In The News
'Poster Child for Corporate Greed" Leads to Trumka Call
Sept. 13 Bulletin: The New York Times reported a deal in which both sides can cite victories. Dr Pepper Snapple and the union representing 300 workers at the Mott’s apple juice plant announced a settlement that ends a 16-week strike and includes a wage freeze but not the pay cuts the company had demanded. The union strike also persuaded the company to drop its demand to freeze pensions for current workers.
Responding to recent news stories and a plea from Joseph Hanson, president of the United Food and Commercial Workers union (UFCW), AFL-CIO President Richard L. Trumka in August sent a letter to all state and local federations, as well as the news media. His letter plus references is excerpted by Milwaukee Labor Press :
Sometimes a story about corporate greed and anti-union attacks is so dramatic, that it wakes people up and moves them to action. I believe this may well be the case with the strike of 305 UFCW members at the Mott’s apple juice plant (owned by the conglomerate Dr Pepper Snapple Group) in upstate New York.
A recent New York Times article gives a sense of how this profitable giant has decided to demand wage and benefit cuts – not because it is losing money (it made a profit of $555 million last year) - but because it wants to make recession wages the local standard. The company told the union that the workers should think of themselves as a “commodity” like “soybeans or oil.”
This fight has implications well beyond these workers. This greedy company thinks it can take advantage of a small group in Williamson, New York, while the rest of the labor movement sits by and watches. If we allow this to happen in New York, it will spread to other profitable companies seeking to follow suit. The New York AFL-CIO and the Rochester ALF have been working with Local 220 from the beginning, and their efforts have made a difference over the past 90 days.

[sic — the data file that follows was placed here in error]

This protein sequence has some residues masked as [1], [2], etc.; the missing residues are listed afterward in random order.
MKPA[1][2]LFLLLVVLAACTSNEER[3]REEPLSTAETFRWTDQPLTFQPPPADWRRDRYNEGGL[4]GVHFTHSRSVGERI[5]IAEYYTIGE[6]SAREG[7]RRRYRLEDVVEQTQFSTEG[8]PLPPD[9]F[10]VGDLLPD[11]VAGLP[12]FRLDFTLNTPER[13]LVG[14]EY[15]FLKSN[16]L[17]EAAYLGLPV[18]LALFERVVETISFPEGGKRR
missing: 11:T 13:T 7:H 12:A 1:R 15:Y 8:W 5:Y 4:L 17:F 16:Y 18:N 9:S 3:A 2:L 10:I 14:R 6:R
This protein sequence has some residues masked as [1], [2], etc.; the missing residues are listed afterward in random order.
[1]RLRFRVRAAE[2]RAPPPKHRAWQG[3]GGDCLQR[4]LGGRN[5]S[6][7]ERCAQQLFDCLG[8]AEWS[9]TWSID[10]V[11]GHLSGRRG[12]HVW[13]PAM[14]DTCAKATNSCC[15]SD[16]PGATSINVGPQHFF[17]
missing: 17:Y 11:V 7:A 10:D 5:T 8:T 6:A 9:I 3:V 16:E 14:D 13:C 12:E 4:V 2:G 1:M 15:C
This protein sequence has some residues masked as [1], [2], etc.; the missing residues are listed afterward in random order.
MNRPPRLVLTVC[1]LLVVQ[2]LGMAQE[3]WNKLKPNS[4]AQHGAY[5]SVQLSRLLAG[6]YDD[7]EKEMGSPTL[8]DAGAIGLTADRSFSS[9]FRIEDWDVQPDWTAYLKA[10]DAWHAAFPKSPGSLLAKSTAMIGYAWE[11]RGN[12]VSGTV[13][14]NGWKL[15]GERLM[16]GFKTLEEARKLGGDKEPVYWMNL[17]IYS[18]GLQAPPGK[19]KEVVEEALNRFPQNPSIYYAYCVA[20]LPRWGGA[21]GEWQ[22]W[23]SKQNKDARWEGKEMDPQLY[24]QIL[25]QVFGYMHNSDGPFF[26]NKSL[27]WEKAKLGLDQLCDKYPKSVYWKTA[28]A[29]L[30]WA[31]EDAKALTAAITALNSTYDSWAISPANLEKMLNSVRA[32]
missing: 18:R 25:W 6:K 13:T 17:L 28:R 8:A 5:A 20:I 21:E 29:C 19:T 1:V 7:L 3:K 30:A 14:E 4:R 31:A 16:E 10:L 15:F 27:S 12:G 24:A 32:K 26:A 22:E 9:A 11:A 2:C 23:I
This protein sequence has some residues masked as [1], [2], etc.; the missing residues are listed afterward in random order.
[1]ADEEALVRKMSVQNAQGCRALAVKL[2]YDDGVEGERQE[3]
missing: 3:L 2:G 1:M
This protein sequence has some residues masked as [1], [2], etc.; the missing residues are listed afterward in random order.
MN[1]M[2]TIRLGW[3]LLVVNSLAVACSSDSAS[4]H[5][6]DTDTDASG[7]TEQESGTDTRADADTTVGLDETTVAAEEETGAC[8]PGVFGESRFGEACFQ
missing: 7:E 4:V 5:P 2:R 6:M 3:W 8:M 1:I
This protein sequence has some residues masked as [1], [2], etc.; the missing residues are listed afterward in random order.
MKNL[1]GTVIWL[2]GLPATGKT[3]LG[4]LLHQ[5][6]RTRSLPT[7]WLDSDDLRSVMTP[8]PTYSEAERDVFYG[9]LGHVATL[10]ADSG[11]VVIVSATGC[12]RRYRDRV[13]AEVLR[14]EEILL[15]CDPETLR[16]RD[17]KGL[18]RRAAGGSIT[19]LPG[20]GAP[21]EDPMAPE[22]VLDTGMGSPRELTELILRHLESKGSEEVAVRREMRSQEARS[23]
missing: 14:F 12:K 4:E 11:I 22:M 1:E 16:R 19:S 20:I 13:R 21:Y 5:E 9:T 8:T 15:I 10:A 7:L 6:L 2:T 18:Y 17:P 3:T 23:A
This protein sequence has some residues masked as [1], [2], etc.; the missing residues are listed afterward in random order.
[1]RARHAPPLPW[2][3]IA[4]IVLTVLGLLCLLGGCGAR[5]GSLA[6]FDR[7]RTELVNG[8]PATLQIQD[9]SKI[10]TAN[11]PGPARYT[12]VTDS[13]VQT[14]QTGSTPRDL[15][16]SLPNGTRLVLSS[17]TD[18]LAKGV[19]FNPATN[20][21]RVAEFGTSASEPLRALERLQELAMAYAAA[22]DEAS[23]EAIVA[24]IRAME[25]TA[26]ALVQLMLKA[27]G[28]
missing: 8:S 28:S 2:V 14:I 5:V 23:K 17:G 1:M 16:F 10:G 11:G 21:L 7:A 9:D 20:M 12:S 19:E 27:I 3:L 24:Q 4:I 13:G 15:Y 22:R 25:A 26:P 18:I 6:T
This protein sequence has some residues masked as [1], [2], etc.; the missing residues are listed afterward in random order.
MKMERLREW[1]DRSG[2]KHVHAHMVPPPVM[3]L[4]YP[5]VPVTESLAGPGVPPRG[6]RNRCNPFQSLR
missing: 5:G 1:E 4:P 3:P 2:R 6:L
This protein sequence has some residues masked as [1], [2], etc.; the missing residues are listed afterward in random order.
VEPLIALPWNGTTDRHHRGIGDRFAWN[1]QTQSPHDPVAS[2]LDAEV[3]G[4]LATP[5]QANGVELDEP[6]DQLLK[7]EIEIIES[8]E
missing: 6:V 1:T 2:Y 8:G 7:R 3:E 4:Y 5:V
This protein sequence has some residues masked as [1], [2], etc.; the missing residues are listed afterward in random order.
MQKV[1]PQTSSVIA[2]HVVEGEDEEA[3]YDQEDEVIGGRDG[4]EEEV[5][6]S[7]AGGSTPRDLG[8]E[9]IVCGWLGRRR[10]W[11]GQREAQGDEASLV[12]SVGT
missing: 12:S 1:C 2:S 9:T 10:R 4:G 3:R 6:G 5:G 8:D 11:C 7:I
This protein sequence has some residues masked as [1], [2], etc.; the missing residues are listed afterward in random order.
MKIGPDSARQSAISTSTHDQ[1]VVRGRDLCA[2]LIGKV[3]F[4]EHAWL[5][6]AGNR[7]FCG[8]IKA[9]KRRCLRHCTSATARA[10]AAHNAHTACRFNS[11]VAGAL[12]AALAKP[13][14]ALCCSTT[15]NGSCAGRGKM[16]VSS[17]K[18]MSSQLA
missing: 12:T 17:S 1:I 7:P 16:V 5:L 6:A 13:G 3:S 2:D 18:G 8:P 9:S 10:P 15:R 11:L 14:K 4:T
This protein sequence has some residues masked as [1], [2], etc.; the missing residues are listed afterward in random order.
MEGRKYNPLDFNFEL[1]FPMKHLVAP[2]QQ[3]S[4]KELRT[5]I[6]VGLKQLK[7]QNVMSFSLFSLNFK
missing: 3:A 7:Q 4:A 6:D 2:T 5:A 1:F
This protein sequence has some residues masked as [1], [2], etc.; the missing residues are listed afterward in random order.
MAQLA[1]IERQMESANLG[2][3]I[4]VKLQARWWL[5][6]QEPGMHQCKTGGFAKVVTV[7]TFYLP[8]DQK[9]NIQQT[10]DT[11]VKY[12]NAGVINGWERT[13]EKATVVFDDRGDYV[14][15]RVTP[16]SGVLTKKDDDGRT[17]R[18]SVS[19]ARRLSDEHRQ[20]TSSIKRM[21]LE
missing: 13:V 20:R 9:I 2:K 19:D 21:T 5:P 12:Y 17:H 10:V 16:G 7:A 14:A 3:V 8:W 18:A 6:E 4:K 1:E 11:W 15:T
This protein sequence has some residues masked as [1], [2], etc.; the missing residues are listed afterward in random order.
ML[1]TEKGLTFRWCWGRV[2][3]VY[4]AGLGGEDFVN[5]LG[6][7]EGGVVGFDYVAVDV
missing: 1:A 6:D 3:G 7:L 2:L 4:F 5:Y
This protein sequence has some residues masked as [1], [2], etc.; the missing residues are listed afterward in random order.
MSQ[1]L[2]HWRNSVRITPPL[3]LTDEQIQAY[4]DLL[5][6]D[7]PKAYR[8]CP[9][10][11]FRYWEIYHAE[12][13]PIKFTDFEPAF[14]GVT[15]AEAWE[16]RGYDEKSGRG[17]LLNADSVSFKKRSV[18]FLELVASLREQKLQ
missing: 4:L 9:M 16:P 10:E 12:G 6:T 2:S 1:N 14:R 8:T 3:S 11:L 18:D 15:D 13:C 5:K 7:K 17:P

Visit the Take Action section of milwaukeelabor.org to download a poster describing the issue and the products involved. Please use Labor Day or any gathering of workers as an opportunity to share this important story within your community.
UFCW President Joe Hansen has asked for our help, and in the spirit of labor movement solidarity we stand ready to support these workers and their union. Though the UFCW is not currently affiliated with the AFL-CIO at the national level, hundreds of its local unions have Solidarity Charters with you at the state and local level. I urge you to reach out to your UFCW locals and offer your assistance in bringing this fight to the attention of the public in order to build a national call for the corporation to bargain a fair contract with RWDSU-UFCW Local 220.
The New York Times story gave the background clearly: "Negotiations have not been held since May, and Dr Pepper Snapple says it has no intention of resuming them. The company has continued to operate the plant using replacement workers and says that production of apple juice and apple sauce is growing each day. Union officials say production is one-third of what it was before the walkout.
“The Mott’s workers voted 250 to 5 to strike, walking out on May 23. They were furious about the company’s demands to cut their wages by about $3,000 a year, freeze pensions, end pensions for new hires, reduce the company’s 401(k) retirement contributions and increase employees’ costs for health care benefits. Dr Pepper Snapple said it was merely seeking to bring its benefits more in line with those of its other plants.
“Even before the strike vote, workers were stewing, saying that management had begun treating them far worse after Cadbury Schweppes, the former owner, spun off its American beverages division in 2007, creating Dr Pepper Snapple.”